December 13, 2013 | By Jeff Gelles, Inquirer Columnist
What if you could explore and conduct research on the floor of the Grand Canyon, or examine archaeological sites underneath the Vatican, without ever leaving the Philadelphia region? By next fall, those kinds of experiences and many more will be available to students and the broader community inside a virtual-reality enclosure off the lobby of Villanova University's Falvey Library. The project is known as a CAVE, which stands for Cave Automated Virtual Environment. It's being developed under a $1.67 million grant from the National Science Foundation, awarded this year to a team led by computer scientist Frank Klassner.
December 28, 1986 | By Gary Haynes, Inquirer Graphic Arts Director
If you are one of those lucky people whose Christmas gifts included a 35mm camera, welcome to the ranks of the nation's prolific photographers. They shot 12.68 billion photographs in 1985 - almost 50 each for every man, woman and child in the country. The obvious, but still the best, way to start with new equipment is to read the instruction book. This can be pretty boring, but the instructions invariably contain information that you will not find out for yourself and that can make your life simpler later on. It is a good idea to run an entire roll of film through a new camera right away and get it processed immediately to determine if the camera is functioning properly.
August 3, 2012
U.S. sprinter Tyson Gay is fast, but not fast enough. Fellow runner Tony McQuay caught Gay napping during the U.S. men's basketball team's game against France on Sunday. Granted the U.S. won 98-71, but it wasn't that boring. McQuay snapped a photo of Gay and posted it on Twitter. "He got me pretty good," Gay said. Gay was asked if he's gotten even with McQuay. "I haven't yet," Gay said. - Tom Mahon
October 12, 1996 | By Sally Steenland
Lurking somewhere, beyond the range of the cameras is an appealing Bob Dole - a caring, likeable guy, say friends and colleagues who've known him for decades. Put him in front of a camera, though, and bad things happen. Through no fault of his own, Dole doesn't have a telegenic face - his eyebrows look dark and sinister, the set of his mouth seems grim. The camera doesn't flatter him - not the way it flatters Bill Clinton. The two men must know that, because Clinton in front of the camera is relaxed and open, while it seems an ordeal for Dole to face the lens.
June 29, 1995 | by Don Hewitt, New York Times
Although for years I favored cameras in courtrooms, I have concluded that the issue needs a lot more thought than people in my profession have been willing to give it. The old argument went something like this: We TV journalists are no different from print journalists, and it's high time the Fourth Estate stopped treating us like second-class citizens. Television's position in journalism is no longer an issue. When we first fought that battle, we suffered from an inferiority complex.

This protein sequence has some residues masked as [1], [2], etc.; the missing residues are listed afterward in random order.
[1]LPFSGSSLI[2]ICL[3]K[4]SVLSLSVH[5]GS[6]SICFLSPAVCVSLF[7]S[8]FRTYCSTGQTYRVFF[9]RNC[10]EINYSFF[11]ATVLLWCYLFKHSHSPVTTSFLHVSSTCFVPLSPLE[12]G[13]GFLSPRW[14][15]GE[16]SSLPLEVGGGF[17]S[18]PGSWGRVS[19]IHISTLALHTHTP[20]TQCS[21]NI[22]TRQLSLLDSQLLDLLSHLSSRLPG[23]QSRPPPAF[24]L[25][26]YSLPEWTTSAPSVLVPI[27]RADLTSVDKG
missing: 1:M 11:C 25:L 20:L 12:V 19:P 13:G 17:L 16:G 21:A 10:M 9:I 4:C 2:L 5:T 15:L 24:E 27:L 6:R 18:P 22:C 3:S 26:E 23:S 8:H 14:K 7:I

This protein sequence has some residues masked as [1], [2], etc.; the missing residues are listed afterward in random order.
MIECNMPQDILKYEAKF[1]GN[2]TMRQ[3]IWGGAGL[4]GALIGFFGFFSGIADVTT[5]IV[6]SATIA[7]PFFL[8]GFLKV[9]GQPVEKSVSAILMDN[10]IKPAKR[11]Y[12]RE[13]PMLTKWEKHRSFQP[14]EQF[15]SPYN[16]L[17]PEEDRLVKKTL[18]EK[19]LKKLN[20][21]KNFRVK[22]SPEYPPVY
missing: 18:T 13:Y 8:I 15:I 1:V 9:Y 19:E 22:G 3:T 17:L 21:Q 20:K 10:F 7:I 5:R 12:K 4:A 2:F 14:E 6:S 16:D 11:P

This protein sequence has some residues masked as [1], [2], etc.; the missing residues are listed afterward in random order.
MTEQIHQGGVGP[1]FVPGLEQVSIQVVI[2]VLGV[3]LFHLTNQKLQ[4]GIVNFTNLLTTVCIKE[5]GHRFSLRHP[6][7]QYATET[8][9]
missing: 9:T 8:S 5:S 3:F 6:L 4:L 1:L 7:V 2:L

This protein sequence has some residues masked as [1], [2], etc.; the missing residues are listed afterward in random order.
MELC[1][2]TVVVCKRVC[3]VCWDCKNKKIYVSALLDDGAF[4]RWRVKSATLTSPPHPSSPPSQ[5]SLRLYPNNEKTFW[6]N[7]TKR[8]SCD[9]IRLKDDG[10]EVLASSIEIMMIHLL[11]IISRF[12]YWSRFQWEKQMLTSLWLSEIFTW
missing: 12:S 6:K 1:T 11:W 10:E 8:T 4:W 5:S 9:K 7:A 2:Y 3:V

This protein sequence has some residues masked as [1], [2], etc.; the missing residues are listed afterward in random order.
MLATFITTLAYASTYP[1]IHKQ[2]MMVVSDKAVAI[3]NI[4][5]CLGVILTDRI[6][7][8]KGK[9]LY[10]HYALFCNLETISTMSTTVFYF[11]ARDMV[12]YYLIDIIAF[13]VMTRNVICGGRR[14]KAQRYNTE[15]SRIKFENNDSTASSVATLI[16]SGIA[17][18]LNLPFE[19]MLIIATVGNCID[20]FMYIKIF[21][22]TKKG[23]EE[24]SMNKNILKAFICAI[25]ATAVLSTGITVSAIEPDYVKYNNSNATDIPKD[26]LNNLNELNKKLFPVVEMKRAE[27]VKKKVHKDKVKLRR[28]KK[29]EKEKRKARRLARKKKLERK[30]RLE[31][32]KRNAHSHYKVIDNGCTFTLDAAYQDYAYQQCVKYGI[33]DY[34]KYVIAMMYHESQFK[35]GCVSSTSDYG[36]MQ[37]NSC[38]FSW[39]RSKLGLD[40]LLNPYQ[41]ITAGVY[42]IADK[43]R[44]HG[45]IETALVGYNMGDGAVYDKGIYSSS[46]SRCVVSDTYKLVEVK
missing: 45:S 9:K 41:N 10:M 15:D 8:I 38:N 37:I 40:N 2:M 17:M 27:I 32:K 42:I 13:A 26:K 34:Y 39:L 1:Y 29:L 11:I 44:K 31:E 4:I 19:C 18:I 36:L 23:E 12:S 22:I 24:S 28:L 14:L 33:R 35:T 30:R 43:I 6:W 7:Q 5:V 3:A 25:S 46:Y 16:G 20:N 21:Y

May 13, 1998 | by Joe Clark, Daily News Staff Writer
Willie Edwin Turner Jr., a truck driver who never walked out of his house or climbed into his 18-wheeler without a camera slung over his shoulder, died Thursday. He was 61 and lived in West Philadelphia. Turner was a truck driver for Acme Markets for 30 years before retiring last month. It was the only job he ever had in Philadelphia after moving here in 1968 from his home in Palmetto, Fla. Besides bringing his growing family, Turner brought his cameras. "No matter where he went, he had his camera," said a daughter, Cynthia Newsome.
April 3, 2009
FROM ALLEGATIONS that drug cops raided corner stores and bodegas, as highlighted by the Daily News "Tainted Justice" series, has emerged the disturbing image of cops clipping wires of store security cameras so their actions would go unwitnessed and unchecked. Reports that after the cameras were disabled, police looted the stores, taking money and merchandise, conjures a chilling image of a police state, where chaos and vigilante justice reign. Unfortunately, the camera blackout is a too-literal metaphor for the Philadelphia Police Department when it comes to oversight and accountability: For too long, the department has operated camera-less: in too much darkness, with no effective eyes that can shed light on its operations.
September 2, 2012 | By David Hiltbrand, INQUIRER STAFF WRITER
Ron Howard will be working all weekend to capture the chaos on the Parkway. The Oscar-winning director has seven crews on-site shooting footage for a film of the festival to be released in 2013. Eight, if you count the back-up camera he's lugging around. "I'm actually shooting. That's the potluck camera," he says, laughing heartily on the phone Friday night. At the press conference this week announcing the venture, Howard declared, "This will not be a concert film. " But, as he explains, that statement was simply an alibi.
December 4, 2014
P ANO Kalogeropoulos, 31, of Fairmount, is a photographer who founded Bokeh Fire, which considers itself the Netflix of camera lenses. The company offers a curated set of lenses for rent monthly. Bokeh owns all the lenses rented out on its website. Bokeh launched a $20,000, 30-day crowdfunding campaign on Kickstarter on Nov. 13 that has so far raised more than $15,000. Q: How'd you come up with the idea for Bokeh Fire? A: I moved here in 2013 after graduating from business school at Northwestern, where I started thinking about this.
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